Soft fluffy steamed buns stuffed with homemade sweet mung bean paste in a fun Yin Yang presentation.
I just purchased activated charcoal and ideas have been brewing inside the head. It’s a coconut activated charcoal to be exact. I have been wanting to do this yin yang steamed buns for a long time and so put the two together and we got ourselves some yin yang steamed buns. Yin yang is the Chinese symbol for light and dark, men and women, positive and negative, fire and water, and so on and so forth. You get the idea. The two seemingly opposite forces are believed to actually complement each other. Too much of one thing or the other will disrupt the “balance”. It’s definitely one of my favorite symbols and the kids love putting the “dots” on the buns 😉
I’ve talked at length about how to make a smooth and fluffy steamed buns in this post, so feel free to check it out.
You can also use my no-yeast soft and fluffy steamed buns recipe to make this mung bean paste steamed buns.
DID YOU MAKE THIS SOFT FLUFFY MUNG BEAN PASTE STEAMED BUNS?
I love it when you guys snap a photo and tag to show me what you’ve made 🙂 Simply tag me @WhatToCookToday #WhatToCookToday on Instagram and I’ll be sure to stop by and take a peek for real!
For baking/ kueh making: I highly encourage to weigh ingredients with a digital kitchen scale instead of using measuring cups as they are not very accurate especially when it comes to recipe that requires precision.GRAMS TO CUPS CONVERSION (UNSIFTED)
- 300 gr all-purpose flour - about 2 1/2 cups, see notes 3
- 60 gr wheat starch
- 4 gr instant yeast - about 1 1/4 tsp
- 60 gr sugar - about 5 Tbsp
- 1 tbsp cooking oil
- 1 tsp Bamboo/coconut-activated charcoal powder
- 150 ml milk or water (cold or room temperature) - about 2/3 cup, start with this amount and add more as needed
Filling (recommended to prepare one day before):
- 1 recipe mung bean paste - you can use sweet or savory versions
Preparing the dough with a machine:
- Place the flour, instant yeast, sugar, and cooking oil in a mixing bowl. If you are using a stand mixer, use a dough hook attachment. Gradually add in milk or water. Add more teaspoon by teaspoon until the dough comes together and continue to knead for 5 minutes
- Preparing the dough by hands:
- If you are kneading by hands, mix until you get a rough dough (it's not going to be smooth yet). Cover and rest it for 15 minutes. Then go back and knead it. You'll be surprised by how easier it is to knead it now. Knead until the dough is smooth and pliable, about 10-15 minutes. At any point during kneading, you can always stop and rest the dough if you find it hard to knead. This is to relax the gluten. Then go back to knead again and you'll be surprised by the difference it makes by just resting the dough before kneading again. It's easier for you too
- Divide the dough into two equal portion. Add charcoal powder to the other dough and knead until the color is evenly distributed, which is black
- Rest the doughs:
- Cover and rest the doughs for 15 minutes. This is not to proof the dough. It shouldn't double in size. This is to relax the gluten for easier shaping and rolling the dough
- Place both doughs on a lightly floured surface. Roll them into long logs and then divide equally into 16 pieces of yin and 16 pieces of yang. Reserve a tiny portion of yin and yang dough (for the dots)
- Work with two pieces at a time and cover the rest to prevent drying. Place both doughs next to each other and then flatten the dough with your palm and use a small rolling pin to roll into a circle about 4 inches in diameter. So half will be white and the other half will be black.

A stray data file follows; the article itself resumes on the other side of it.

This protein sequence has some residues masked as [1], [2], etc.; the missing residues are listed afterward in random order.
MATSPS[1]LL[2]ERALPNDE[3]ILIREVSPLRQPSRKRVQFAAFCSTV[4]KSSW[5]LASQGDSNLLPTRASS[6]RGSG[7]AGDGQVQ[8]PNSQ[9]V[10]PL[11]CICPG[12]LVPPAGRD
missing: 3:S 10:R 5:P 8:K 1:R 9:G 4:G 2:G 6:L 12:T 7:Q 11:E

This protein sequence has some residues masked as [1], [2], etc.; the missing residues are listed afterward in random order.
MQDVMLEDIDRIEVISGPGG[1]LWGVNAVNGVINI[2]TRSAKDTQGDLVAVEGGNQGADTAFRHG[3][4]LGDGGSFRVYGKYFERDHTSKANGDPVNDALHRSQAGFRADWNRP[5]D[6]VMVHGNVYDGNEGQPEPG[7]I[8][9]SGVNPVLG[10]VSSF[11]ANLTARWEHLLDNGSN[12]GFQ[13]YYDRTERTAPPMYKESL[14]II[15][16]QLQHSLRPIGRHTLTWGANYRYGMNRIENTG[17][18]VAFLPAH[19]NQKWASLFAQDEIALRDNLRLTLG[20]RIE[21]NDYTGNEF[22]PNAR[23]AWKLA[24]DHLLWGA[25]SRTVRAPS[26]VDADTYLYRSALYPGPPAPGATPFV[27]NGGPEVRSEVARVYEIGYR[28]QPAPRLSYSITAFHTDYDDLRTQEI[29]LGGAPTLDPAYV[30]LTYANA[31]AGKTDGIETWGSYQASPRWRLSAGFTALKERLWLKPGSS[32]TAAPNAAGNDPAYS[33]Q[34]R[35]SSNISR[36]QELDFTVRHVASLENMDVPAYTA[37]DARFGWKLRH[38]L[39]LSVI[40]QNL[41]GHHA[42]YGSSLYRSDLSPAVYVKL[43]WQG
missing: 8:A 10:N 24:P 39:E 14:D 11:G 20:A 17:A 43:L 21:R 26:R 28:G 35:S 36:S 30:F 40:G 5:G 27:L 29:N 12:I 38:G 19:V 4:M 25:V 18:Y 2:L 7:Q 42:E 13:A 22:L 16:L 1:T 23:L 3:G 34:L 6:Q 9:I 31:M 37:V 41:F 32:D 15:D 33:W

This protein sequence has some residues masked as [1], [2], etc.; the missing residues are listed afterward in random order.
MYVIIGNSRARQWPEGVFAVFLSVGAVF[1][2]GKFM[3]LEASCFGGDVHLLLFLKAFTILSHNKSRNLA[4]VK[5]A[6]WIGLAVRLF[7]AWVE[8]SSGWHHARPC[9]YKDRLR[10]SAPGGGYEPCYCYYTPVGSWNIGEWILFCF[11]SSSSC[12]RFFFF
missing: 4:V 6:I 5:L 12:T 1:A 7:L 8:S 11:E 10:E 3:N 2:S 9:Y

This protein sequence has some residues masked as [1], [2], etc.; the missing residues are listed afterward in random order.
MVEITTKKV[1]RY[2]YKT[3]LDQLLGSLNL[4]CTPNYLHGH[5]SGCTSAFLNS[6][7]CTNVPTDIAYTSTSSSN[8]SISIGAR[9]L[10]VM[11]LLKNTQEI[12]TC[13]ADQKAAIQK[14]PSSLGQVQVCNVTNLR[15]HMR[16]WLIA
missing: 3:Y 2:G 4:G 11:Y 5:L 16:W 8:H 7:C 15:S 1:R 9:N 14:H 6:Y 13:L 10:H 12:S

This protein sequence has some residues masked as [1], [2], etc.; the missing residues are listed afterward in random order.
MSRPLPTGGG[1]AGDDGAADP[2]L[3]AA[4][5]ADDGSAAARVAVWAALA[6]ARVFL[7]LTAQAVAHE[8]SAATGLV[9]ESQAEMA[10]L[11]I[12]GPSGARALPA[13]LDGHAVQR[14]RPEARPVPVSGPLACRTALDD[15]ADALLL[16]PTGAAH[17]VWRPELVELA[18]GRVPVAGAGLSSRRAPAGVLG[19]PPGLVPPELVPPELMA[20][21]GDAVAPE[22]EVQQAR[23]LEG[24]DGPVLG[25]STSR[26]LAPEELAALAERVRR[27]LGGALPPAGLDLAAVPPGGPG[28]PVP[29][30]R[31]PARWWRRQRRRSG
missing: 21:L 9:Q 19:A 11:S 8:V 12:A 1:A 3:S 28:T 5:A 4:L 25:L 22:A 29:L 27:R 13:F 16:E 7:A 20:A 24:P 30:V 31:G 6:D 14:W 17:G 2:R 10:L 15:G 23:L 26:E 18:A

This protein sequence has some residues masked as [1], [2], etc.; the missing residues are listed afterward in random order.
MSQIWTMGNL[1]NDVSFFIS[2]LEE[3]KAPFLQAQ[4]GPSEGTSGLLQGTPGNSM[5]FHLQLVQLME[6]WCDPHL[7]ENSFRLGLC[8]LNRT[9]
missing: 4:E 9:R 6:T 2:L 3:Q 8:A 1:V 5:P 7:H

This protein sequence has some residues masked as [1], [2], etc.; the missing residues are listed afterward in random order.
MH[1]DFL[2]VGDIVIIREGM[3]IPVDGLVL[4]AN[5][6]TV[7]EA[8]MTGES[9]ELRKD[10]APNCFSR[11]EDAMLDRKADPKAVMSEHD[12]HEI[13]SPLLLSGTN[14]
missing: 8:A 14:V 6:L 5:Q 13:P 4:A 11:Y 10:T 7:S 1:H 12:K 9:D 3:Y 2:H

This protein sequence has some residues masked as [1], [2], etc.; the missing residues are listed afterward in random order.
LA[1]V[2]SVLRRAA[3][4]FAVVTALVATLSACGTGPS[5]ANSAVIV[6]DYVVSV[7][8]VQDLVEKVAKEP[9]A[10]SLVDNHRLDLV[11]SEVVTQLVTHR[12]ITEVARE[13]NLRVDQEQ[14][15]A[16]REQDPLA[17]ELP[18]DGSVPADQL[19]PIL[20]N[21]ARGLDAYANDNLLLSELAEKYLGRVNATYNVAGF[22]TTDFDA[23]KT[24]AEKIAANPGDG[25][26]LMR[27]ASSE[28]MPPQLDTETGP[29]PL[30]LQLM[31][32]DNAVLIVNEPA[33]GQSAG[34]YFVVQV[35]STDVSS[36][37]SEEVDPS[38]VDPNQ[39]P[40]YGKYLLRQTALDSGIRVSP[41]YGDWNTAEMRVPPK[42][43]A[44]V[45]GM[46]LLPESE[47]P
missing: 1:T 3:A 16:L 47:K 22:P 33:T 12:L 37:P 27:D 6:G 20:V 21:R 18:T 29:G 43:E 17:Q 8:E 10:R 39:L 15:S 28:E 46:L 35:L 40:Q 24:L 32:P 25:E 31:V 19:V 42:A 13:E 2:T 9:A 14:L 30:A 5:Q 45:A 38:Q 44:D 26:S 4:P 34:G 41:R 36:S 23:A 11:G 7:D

- Divide the mung bean paste into 16 equal balls or you can use a cookie scoop to scoop the filling on the center of the wrapper and gather all the sides to the middle and pinch to seal. Place it on a parchment paper seam side down. Continue with the rest. Pinch a very tiny dots from the dough you reserved earlier and place one on a black portion and the other on the white portion.
- Place the steamed buns on a large tray cover with a large clean towel and let them proof until they rise to about 50% original size. Do not overproof the dough
- Bring the water in a steamer to a rolling boil. Wrap the lid with a cloth. This will prevent water dripping from the lid and too much steam will make the bao has burn spots
- LOWER THE HEAT TO MEDIUM. Place the buns in there, leaving about 1-inch space in between. Cover with a lid but leaving it about 1/4-inch gap for some steam to escape. Steam on medium heat for 15 minutes. This is especially important if you see that you have overproof the steamed buns (the steamed buns have doubled in size and they have widened to the side). As long as you steam them like this, the buns will not wrinkle and collapse later when you take them out from the steamer
- Turn off the heat and let the buns sit in the steamer for 5 minutes and then remove from the steamer to let them cool down
- I usually made this in a big batch and store the rest by placing them in a freezer bag. They can be stored up to 1 month. Place them on a baking sheet, not touching each other. Let them freeze for about 1 hour and then transfer to zip lock bag.
- They can be reheated on the steamer over medium-high for about 5 minutes and as good as new
- You can increase the amount of sugar and oil in the mung bean paste filling. I half the amount of sugar in the recipe as I don't want it to be too sweet and if you add more oil, it should be even smoother. It's your call!
- The sweet mung bean paste can be used for Chinese moon cake, ang ku kueh, or other Asian pastries and desserts
- You can also replace all of the all-purpose flour with cake flour or premixed Hongkong/Vietnamese bao flour and omit the wheat starch/corn starch and use 360 gr all-purpose flour instead.